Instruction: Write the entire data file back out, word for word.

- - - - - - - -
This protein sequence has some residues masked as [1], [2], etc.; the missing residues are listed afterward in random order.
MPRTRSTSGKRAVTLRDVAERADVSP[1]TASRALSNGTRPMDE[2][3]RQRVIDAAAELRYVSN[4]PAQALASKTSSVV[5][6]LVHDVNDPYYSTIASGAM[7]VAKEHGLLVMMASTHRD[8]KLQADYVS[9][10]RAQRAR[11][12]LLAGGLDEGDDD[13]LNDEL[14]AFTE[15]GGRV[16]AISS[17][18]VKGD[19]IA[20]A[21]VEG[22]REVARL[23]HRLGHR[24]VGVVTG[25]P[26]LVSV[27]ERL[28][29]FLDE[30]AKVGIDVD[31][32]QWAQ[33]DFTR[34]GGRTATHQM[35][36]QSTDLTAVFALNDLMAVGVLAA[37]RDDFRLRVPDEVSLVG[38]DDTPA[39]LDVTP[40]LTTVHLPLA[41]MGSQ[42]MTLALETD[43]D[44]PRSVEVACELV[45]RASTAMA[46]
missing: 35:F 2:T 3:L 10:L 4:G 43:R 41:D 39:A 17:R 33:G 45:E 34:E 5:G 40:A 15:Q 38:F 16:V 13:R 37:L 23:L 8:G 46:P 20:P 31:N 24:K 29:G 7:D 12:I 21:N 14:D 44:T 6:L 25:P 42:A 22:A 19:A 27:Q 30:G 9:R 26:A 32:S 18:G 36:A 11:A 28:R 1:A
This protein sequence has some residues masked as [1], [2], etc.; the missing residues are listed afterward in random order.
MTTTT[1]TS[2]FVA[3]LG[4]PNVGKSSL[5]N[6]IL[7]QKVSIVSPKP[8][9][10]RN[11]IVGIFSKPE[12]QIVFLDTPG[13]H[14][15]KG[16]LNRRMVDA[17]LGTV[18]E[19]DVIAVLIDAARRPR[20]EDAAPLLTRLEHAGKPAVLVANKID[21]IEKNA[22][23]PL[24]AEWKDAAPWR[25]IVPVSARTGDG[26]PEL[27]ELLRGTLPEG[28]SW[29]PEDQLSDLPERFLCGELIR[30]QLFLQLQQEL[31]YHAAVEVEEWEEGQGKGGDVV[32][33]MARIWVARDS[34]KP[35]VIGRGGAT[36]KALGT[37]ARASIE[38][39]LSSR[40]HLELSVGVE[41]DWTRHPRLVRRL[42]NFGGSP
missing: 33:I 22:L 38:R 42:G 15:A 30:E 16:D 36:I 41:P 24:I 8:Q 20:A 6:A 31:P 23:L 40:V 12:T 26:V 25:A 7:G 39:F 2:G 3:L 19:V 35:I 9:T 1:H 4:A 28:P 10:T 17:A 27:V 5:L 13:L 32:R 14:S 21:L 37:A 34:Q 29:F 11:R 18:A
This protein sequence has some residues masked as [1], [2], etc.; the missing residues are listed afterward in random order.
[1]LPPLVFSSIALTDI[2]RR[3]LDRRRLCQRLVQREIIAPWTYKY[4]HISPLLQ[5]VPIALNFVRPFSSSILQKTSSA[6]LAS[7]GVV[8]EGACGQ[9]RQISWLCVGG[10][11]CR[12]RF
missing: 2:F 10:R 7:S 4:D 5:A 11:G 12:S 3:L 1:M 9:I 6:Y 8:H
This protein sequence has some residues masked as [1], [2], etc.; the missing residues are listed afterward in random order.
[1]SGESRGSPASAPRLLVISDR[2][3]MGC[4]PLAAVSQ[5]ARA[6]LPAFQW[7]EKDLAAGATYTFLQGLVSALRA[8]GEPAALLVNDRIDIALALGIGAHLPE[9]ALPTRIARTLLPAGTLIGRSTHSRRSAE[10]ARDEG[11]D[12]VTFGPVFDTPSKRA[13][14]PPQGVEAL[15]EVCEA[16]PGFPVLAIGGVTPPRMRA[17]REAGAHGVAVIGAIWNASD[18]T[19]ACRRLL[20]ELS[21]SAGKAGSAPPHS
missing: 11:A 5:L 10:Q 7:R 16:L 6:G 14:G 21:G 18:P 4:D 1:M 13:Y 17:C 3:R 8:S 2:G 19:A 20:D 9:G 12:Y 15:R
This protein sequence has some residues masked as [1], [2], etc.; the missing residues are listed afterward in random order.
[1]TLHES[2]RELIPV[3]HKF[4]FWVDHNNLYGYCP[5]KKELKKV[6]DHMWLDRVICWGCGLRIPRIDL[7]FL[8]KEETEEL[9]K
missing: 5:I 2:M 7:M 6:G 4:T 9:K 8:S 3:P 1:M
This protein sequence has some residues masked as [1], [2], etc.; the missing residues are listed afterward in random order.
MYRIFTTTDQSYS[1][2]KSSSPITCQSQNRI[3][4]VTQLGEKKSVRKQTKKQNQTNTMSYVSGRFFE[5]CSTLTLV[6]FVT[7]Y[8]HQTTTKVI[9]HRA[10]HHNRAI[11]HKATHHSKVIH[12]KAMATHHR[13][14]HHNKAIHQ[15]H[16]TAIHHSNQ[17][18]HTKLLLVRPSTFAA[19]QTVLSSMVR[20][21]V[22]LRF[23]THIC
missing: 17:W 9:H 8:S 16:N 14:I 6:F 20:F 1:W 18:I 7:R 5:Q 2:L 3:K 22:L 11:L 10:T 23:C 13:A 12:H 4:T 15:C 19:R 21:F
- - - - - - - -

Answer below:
This protein sequence has some residues masked as [1], [2], etc.; the missing residues are listed afterward in random order.
MPRTRSTSGKRAVTLRDVAERADVSP[1]TASRALSNGTRPMDE[2][3]RQRVIDAAAELRYVSN[4]PAQALASKTSSVV[5][6]LVHDVNDPYYSTIASGAM[7]VAKEHGLLVMMASTHRD[8]KLQADYVS[9][10]RAQRAR[11][12]LLAGGLDEGDDD[13]LNDEL[14]AFTE[15]GGRV[16]AISS[17][18]VKGD[19]IA[20]A[21]VEG[22]REVARL[23]HRLGHR[24]VGVVTG[25]P[26]LVSV[27]ERL[28][29]FLDE[30]AKVGIDVD[31][32]QWAQ[33]DFTR[34]GGRTATHQM[35][36]QSTDLTAVFALNDLMAVGVLAA[37]RDDFRLRVPDEVSLVG[38]DDTPA[39]LDVTP[40]LTTVHLPLA[41]MGSQ[42]MTLALETD[43]D[44]PRSVEVACELV[45]RASTAMA[46]
missing: 35:F 2:T 3:L 10:L 4:G 43:R 41:D 39:A 17:R 33:G 45:E 34:E 5:G 40:A 15:Q 38:F 16:V 13:R 37:L 23:L 8:G 46:P 20:P 31:N 24:K 29:G 7:D 12:I 21:N 14:D 44:T 6:L 25:P 42:A 22:A 19:A 27:Q 30:G 9:R 26:A 32:S 18:G 36:A 11:A 28:R 1:A
This protein sequence has some residues masked as [1], [2], etc.; the missing residues are listed afterward in random order.
MTTTT[1]TS[2]FVA[3]LG[4]PNVGKSSL[5]N[6]IL[7]QKVSIVSPKP[8][9][10]RN[11]IVGIFSKPE[12]QIVFLDTPG[13]H[14][15]KG[16]LNRRMVDA[17]LGTV[18]E[19]DVIAVLIDAARRPR[20]EDAAPLLTRLEHAGKPAVLVANKID[21]IEKNA[22][23]PL[24]AEWKDAAPWR[25]IVPVSARTGDG[26]PEL[27]ELLRGTLPEG[28]SW[29]PEDQLSDLPERFLCGELIR[30]QLFLQLQQEL[31]YHAAVEVEEWEEGQGKGGDVV[32][33]MARIWVARDS[34]KP[35]VIGRGGAT[36]KALGT[37]ARASIE[38][39]LSSR[40]HLELSVGVE[41]DWTRHPRLVRRL[42]NFGGSP
missing: 33:I 22:L 38:R 42:G 15:A 30:E 16:D 36:I 41:P 24:I 8:Q 20:A 6:A 31:P 23:L 40:V 12:T 26:V 25:A 7:G 39:F 2:G 3:L 19:V 35:I 9:T 1:H 4:A 28:P 10:T 17:A 27:V 5:L 13:L 32:R 14:S 21:L 37:A 34:Q 29:F 11:R 18:A
This protein sequence has some residues masked as [1], [2], etc.; the missing residues are listed afterward in random order.
[1]LPPLVFSSIALTDI[2]RR[3]LDRRRLCQRLVQREIIAPWTYKY[4]HISPLLQ[5]VPIALNFVRPFSSSILQKTSSA[6]LAS[7]GVV[8]EGACGQ[9]RQISWLCVGG[10][11]CR[12]RF
missing: 2:F 10:R 7:S 4:D 5:A 11:G 12:S 3:L 1:M 9:I 6:Y 8:H
This protein sequence has some residues masked as [1], [2], etc.; the missing residues are listed afterward in random order.
[1]SGESRGSPASAPRLLVISDR[2][3]MGC[4]PLAAVSQ[5]ARA[6]LPAFQW[7]EKDLAAGATYTFLQGLVSALRA[8]GEPAALLVNDRIDIALALGIGAHLPE[9]ALPTRIARTLLPAGTLIGRSTHSRRSAE[10]ARDEG[11]D[12]VTFGPVFDTPSKRA[13][14]PPQGVEAL[15]EVCEA[16]PGFPVLAIGGVTPPRMRA[17]REAGAHGVAVIGAIWNASD[18]T[19]ACRRLL[20]ELS[21]SAGKAGSAPPHS
missing: 11:A 5:L 10:Q 7:R 16:L 6:G 14:G 21:G 18:P 4:D 1:M 13:Y 17:C 3:R 8:S 2:G 19:A 20:D 9:G 12:Y 15:R
This protein sequence has some residues masked as [1], [2], etc.; the missing residues are listed afterward in random order.
[1]TLHES[2]RELIPV[3]HKF[4]FWVDHNNLYGYCP[5]KKELKKV[6]DHMWLDRVICWGCGLRIPRIDL[7]FL[8]KEETEEL[9]K
missing: 5:I 2:M 7:M 6:G 4:T 9:K 8:S 3:P 1:M
This protein sequence has some residues masked as [1], [2], etc.; the missing residues are listed afterward in random order.
MYRIFTTTDQSYS[1][2]KSSSPITCQSQNRI[3][4]VTQLGEKKSVRKQTKKQNQTNTMSYVSGRFFE[5]CSTLTLV[6]FVT[7]Y[8]HQTTTKVI[9]HRA[10]HHNRAI[11]HKATHHSKVIH[12]KAMATHHR[13][14]HHNKAIHQ[15]H[16]TAIHHSNQ[17][18]HTKLLLVRPSTFAA[19]QTVLSSMVR[20][21]V[22]LRF[23]THIC
missing: 17:W 9:H 8:S 16:N 14:I 6:F 20:F 1:W 18:I 7:R 5:Q 2:L 3:K 22:L 11:L 10:T 23:C 13:A 12:H 4:T 15:C 19:R 21:F